DALLAS (NEXSTAR) — New research from experts in the United States and Germany shows global temperatures are on track to hit their highest levels in 50 million years by 2300.
Researchers analyzed fossils in sediment cores of the sea floor to make the projection. Based on their findings, they believe “warmhouse” and “hothouse” states are on the way due to uncured greenhouse gas emissions and other human activities.
The last time the planet experienced warmhouse conditions was some 34 million years ago during the Eocene epoch, according to the report from the American Association for the Advancement of Science. Back then, there were no polar ice caps.
During that period, experts believe global temperatures were anywhere from 16-25 degrees higher than they are right now.
“The time from 66 [million] to 34 million years ago, when the planet was significantly warmer than it is today, is of particular interest, as it represents a parallel in the past to what future anthropogenic change could lead to,” study author Thomas Westerhold, Director of the University of Bremen Center for Marine Environmental Sciences in Germany, wrote in a statement.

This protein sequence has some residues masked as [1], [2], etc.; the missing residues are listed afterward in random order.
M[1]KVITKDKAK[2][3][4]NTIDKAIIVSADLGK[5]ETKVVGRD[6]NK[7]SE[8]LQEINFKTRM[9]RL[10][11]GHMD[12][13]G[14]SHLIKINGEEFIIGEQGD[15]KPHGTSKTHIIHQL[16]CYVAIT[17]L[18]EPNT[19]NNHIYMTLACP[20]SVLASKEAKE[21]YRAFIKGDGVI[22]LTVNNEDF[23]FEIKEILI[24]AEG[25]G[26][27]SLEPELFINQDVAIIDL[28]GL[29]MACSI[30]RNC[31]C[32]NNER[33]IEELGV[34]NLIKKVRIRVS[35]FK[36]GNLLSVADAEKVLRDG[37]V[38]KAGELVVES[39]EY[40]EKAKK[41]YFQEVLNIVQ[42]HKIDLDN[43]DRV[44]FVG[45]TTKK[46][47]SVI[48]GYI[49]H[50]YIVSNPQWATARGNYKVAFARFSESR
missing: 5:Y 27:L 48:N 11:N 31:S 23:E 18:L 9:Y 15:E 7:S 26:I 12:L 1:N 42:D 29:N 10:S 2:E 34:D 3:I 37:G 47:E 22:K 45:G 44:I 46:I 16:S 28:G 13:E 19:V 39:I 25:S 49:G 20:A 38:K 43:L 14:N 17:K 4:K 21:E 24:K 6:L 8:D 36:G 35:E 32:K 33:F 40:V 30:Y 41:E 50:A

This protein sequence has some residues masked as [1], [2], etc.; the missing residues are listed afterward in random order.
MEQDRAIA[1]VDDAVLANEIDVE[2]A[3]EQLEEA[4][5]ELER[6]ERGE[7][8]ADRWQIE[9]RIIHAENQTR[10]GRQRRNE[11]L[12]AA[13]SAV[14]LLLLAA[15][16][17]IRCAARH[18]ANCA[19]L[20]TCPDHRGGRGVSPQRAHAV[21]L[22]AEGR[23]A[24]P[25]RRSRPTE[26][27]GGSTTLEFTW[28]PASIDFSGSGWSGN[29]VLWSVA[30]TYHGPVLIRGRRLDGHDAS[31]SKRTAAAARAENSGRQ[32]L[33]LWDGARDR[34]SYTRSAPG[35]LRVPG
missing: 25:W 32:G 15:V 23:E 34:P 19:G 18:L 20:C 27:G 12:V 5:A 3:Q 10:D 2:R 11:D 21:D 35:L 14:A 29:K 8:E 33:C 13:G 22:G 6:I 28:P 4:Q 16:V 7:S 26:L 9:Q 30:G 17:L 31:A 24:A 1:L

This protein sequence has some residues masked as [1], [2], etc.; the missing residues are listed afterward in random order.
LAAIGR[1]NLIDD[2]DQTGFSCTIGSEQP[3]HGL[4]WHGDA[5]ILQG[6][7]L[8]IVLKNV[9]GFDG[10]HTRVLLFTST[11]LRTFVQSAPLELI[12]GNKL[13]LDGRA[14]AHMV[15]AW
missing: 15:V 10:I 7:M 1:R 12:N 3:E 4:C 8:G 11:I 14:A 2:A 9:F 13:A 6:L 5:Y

You can read much more about the study which was published by Science.
GET THE LATEST HEADLINES FROM FOX8.COM:
- Ohio vaccine lottery: Weekly drawings will be held Wednesday evenings
- Hummer with 4 containers of gas inside bursts into flames after filling up at Florida gas station
- Ohio to stop federal $300-a-week unemployment benefits
- ‘No need to panic’: White House says things will be back to normal now that Colonial Pipeline is back online
- Woman assaulted with meat at South Euclid Walmart